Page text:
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The Center for Sales Strategy Blog

3 Ways to Drain Your Talent Bank

empty_talent_bankI work with managers to help them build their talent bank, so I understand the struggle, time, and effort that go into establishing, building, and maintaining a talent bank. It’s not easy and the time to roll up your sleeves and get started is always yesterday.

Imagine the added stress that occurs when you’ve built a great talent bank and it runs dry.

An initial full-court press is needed to develop your talent bank, but you can’t stop there. When you've found talent you’re not ready to hire (yet), it’s important to think about how you can keep those people engaged and interested in you.

Here are three big mistakes I see managers make that effectively drain their talent bank: 

1. All they hear are crickets.

So maybe you’re not going to hire them today but you’re interested enough to want to keep them around… so be courteous, respectful, and gentle when delivering the news that they didn’t get this job. A couple of weeks ago a manager asked me what I felt would be appropriate to say to a candidate they didn’t want to hire but really liked. Here was my reply, “First, make sure you don’t leave them hanging. It’s unfair to lead someone through the interview process with no closure as to why they didn’t get the job. Let them know you enjoyed meeting them and feel they have a lot of talent but for the position available, you don’t feel it’s the right fit. Then explain you’d like to them to be part of your talent bank for when a position that is the right fit becomes available.”

2. They start to see you as Pinocchio.

Lack of clarity can make it appear that you’re a liar. Be clear and up front that you are interviewing many different candidates (because you should) and set expectations about the interview process you have in place. Be transparent with the steps they and you need to take (including drug tests and background checks, if any) as well as your timing. If you give them a timeframe on your decision process, which is helpful, then communicate with them if the timeframe changes.  And by all means let them know if they didn’t get this job.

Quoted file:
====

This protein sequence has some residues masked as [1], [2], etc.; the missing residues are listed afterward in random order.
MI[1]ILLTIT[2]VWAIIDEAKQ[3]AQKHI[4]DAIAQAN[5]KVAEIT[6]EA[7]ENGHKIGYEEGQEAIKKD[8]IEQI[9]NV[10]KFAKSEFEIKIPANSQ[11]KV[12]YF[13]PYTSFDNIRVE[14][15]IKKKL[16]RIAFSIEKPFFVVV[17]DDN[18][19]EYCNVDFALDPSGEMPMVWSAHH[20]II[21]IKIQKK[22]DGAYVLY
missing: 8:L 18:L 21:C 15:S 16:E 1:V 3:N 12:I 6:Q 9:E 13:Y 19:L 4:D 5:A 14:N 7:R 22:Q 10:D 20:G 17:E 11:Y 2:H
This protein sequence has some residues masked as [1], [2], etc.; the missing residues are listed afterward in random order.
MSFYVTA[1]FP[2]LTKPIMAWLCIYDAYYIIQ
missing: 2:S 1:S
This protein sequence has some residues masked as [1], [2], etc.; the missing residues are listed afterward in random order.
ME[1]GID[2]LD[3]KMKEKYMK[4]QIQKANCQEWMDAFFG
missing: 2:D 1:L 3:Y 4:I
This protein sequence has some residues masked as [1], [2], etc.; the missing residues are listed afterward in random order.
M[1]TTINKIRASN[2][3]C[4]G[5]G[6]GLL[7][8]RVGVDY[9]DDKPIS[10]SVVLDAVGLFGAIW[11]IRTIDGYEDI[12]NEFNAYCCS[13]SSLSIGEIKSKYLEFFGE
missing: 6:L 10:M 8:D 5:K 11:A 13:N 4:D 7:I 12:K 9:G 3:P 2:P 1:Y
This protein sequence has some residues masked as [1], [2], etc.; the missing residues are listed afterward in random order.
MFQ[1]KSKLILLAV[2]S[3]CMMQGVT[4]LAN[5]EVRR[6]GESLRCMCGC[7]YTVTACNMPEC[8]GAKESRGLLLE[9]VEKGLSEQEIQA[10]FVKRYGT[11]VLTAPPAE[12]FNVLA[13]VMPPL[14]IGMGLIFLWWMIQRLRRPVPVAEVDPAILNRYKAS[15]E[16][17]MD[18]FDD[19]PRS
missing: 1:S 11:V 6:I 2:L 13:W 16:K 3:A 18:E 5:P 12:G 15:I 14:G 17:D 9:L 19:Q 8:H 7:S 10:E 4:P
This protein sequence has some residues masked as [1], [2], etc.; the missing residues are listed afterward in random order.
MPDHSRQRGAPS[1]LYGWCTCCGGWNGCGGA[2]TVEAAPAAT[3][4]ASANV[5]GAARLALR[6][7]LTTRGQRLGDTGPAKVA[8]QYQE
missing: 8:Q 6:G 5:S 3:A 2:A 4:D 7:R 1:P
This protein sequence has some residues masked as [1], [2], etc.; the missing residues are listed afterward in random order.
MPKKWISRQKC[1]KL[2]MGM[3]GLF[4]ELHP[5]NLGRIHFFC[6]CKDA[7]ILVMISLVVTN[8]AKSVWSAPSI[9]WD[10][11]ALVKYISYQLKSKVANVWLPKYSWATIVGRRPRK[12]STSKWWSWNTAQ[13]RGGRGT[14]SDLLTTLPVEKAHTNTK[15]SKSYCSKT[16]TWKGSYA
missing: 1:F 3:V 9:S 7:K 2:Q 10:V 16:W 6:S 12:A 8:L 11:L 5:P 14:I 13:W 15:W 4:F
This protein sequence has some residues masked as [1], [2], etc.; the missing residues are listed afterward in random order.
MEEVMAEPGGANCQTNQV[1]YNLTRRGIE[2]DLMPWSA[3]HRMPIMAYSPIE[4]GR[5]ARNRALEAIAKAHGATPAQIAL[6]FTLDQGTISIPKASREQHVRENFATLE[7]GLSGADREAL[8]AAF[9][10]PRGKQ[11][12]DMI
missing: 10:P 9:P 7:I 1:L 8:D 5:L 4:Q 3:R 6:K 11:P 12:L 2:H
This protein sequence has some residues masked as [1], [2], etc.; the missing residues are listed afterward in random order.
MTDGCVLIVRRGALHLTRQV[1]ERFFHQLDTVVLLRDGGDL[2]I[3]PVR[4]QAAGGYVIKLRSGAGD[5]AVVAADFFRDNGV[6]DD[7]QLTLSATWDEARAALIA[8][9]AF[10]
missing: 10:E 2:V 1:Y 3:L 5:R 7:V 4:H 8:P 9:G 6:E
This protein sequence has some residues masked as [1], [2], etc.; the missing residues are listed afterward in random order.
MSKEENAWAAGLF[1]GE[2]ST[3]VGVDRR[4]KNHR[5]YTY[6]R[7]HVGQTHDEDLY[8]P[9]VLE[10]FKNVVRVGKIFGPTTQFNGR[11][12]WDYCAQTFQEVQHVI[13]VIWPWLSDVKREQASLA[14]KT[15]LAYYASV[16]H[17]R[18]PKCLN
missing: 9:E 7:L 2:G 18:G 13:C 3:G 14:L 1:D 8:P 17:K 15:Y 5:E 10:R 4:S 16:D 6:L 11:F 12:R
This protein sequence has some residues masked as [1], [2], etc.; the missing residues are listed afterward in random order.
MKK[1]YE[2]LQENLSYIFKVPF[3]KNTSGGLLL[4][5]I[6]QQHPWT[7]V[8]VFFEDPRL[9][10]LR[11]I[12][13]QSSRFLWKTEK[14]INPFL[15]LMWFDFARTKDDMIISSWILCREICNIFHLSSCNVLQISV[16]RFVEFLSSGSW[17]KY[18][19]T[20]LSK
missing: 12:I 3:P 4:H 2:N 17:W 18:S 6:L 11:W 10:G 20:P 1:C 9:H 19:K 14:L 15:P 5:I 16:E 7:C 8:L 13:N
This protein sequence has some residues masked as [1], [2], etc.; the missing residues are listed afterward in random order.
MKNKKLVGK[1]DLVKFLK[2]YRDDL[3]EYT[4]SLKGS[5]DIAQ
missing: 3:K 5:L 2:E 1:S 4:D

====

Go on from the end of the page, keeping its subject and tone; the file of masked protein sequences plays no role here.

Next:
3. You become a distant memory.

If you’re not in regular contact with people in your talent bank, they’re not really candidates at all.  They forgotten about, or lost interest in you, or just moved on. So take time to create a plan to ensure that you’re following up and staying in touch, to make certain they know you care about them and that they still care about you. A plan can be as simple as setting an appointment to call select candidates for a periodic check-in:

  • “I wanted to see how things are going in your job search efforts.”
  • “Has anything changed since we last spoke?”
  • “Tell me about some of your recent success (or big wins) in your current position.”
  • “What are you reading lately? What books or blogs do you think I should be reading?”
  • You should also check LinkedIn to see if there’s a birthday or a job anniversary coming up.  It’s a real easy way to say “I haven’t forgotten you.”

Some managers take it a step further and plan a lunch or coffee with candidates they admire most. Regardless of the plan, just make sure you have one so the candidate doesn’t forget that you or your company exists. 

It’s so easy to let all the work you did to find talented candidates just slip down the drain because you didn’t take the steps to keep those relationships alive. One day soon—three weeks? three months? you’re lucky if it’s a year—you’ll need to hire again, to reach into that talent bank, and you really don’t want to find it empty.  It’s easier to keep candidates active and interested than it is to find new candidates.

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Topics: Talent